Molecular genetics provides the basis for understanding patterns of health and disease in people and is part of the scientific foundation on which acute and critical care nurses should build their practice. The human genome, defined as all the genetic information in the cells of humans, provides the blueprint for protein production and cellular function in the body. Alterations in protein production may result in illness or organ malfunction that has a genetic derivation. One therapeutic strategy that holds promise to manage genetic diseases is gene therapy. Gene therapy, or human gene transfer, occurs when scientists or physicians modify the genetic material in cells for therapeutic purposes. Genetic structure, function, and therapeutics reflect the science of the present and future and have profound practice implications for acute and critical care nurses
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Genetics: Foundation of Practice| November 01 1998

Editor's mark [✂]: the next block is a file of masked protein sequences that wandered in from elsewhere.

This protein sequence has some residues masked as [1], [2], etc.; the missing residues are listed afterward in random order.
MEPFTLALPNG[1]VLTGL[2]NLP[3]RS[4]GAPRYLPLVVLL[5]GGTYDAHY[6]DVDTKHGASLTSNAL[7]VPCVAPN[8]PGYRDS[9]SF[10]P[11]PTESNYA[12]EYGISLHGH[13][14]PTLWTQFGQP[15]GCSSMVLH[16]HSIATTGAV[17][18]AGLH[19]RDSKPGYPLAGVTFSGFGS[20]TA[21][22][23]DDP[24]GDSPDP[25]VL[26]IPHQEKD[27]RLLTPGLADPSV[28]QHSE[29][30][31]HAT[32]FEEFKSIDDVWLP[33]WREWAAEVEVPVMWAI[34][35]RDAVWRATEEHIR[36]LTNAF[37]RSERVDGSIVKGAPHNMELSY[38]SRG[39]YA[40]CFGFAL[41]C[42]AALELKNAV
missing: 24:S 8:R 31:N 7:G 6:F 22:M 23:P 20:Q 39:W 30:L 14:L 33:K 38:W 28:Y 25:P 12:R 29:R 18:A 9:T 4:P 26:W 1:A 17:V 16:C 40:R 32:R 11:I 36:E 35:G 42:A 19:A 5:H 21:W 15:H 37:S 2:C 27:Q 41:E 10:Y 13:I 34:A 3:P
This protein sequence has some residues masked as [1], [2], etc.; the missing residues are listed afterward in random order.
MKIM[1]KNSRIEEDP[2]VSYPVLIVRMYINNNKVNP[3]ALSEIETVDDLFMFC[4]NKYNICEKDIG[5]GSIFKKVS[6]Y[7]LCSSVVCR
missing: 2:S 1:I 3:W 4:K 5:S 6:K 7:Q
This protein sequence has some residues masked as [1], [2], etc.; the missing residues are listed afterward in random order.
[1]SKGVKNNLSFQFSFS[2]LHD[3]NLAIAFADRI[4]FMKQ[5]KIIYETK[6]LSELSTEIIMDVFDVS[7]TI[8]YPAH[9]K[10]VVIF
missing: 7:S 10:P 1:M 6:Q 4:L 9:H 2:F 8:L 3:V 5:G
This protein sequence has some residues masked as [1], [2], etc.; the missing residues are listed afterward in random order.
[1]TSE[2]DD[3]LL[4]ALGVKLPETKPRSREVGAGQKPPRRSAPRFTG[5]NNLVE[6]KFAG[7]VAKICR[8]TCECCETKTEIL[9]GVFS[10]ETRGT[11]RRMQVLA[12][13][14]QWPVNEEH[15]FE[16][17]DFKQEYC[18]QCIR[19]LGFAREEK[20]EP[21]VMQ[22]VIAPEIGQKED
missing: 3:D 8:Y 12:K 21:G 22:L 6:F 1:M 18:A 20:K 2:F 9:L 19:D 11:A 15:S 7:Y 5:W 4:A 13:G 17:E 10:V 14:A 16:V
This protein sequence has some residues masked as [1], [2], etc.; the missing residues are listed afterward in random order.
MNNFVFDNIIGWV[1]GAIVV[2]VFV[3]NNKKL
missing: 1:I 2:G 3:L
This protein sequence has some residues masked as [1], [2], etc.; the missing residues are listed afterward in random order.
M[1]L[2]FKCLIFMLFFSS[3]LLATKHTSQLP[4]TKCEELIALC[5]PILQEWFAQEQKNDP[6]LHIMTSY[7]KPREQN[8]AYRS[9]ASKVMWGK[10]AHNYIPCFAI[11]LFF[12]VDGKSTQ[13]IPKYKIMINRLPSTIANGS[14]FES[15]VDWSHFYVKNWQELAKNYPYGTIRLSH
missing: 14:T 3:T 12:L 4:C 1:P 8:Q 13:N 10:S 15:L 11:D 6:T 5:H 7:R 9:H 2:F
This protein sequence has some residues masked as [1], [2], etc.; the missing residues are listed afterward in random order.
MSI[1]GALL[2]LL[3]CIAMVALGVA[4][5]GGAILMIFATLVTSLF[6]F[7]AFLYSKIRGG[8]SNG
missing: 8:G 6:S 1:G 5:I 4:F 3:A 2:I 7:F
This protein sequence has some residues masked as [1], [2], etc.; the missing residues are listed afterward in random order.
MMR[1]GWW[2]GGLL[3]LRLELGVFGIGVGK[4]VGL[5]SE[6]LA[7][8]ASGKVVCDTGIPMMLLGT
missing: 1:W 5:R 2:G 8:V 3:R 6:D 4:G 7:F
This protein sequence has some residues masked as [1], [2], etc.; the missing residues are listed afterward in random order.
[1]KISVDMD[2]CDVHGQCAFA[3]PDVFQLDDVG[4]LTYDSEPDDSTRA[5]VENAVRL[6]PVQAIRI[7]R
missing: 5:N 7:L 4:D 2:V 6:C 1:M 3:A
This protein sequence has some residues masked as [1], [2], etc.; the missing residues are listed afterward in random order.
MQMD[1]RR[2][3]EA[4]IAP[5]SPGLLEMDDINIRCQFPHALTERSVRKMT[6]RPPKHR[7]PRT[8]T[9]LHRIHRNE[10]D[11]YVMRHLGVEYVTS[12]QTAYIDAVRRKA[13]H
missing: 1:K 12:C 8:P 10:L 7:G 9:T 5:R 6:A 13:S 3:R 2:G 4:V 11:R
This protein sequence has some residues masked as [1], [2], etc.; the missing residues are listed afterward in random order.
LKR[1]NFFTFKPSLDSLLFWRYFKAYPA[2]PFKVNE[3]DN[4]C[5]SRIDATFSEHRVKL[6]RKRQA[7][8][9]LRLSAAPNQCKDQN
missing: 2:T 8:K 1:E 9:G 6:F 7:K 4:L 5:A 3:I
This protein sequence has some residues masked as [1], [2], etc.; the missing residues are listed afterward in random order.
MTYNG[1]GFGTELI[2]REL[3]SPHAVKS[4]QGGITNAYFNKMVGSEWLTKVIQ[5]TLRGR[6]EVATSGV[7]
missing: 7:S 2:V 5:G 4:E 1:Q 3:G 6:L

Foundations of Genetics: Genetic Structure, Function, and Therapeutics
Marilyn Sawyer Sommers, RN, PhD, CCRN;
From the College of Nursing and Health, University of Cincinnati, Ohio.
Reprint requests to Marilyn Sawyer Sommers, Professor, College of Nursing and Health, University of Cincinnati, ML 0038, Cincinnati, OH 45221-0038.
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AACN Adv Crit Care (1998) 9 (4): 467–482.
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Marilyn Sawyer Sommers, Theresa Beery; Foundations of Genetics: Genetic Structure, Function, and Therapeutics. AACN Adv Crit Care 1 November 1998; 9 (4): 467–482. doi:
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